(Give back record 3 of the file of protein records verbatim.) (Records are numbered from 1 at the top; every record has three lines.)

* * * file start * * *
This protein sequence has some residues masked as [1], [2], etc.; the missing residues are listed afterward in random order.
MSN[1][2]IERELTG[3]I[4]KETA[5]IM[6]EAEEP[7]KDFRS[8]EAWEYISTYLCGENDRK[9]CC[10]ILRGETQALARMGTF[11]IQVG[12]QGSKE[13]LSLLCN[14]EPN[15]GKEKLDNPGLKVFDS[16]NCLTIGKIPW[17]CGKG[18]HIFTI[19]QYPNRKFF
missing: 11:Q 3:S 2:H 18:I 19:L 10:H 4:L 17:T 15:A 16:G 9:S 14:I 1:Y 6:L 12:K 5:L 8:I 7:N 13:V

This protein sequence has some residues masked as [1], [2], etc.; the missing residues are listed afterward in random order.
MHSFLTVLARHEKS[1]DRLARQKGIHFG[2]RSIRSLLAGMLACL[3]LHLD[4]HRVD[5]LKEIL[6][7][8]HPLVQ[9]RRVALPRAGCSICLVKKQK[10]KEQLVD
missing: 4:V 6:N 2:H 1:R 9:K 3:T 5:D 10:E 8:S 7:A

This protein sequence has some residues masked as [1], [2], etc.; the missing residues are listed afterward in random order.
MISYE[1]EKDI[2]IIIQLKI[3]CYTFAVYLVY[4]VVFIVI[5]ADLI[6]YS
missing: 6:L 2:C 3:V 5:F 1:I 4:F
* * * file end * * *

This protein sequence has some residues masked as [1], [2], etc.; the missing residues are listed afterward in random order.
MISYE[1]EKDI[2]IIIQLKI[3]CYTFAVYLVY[4]VVFIVI[5]ADLI[6]YS
missing: 6:L 2:C 3:V 5:F 1:I 4:F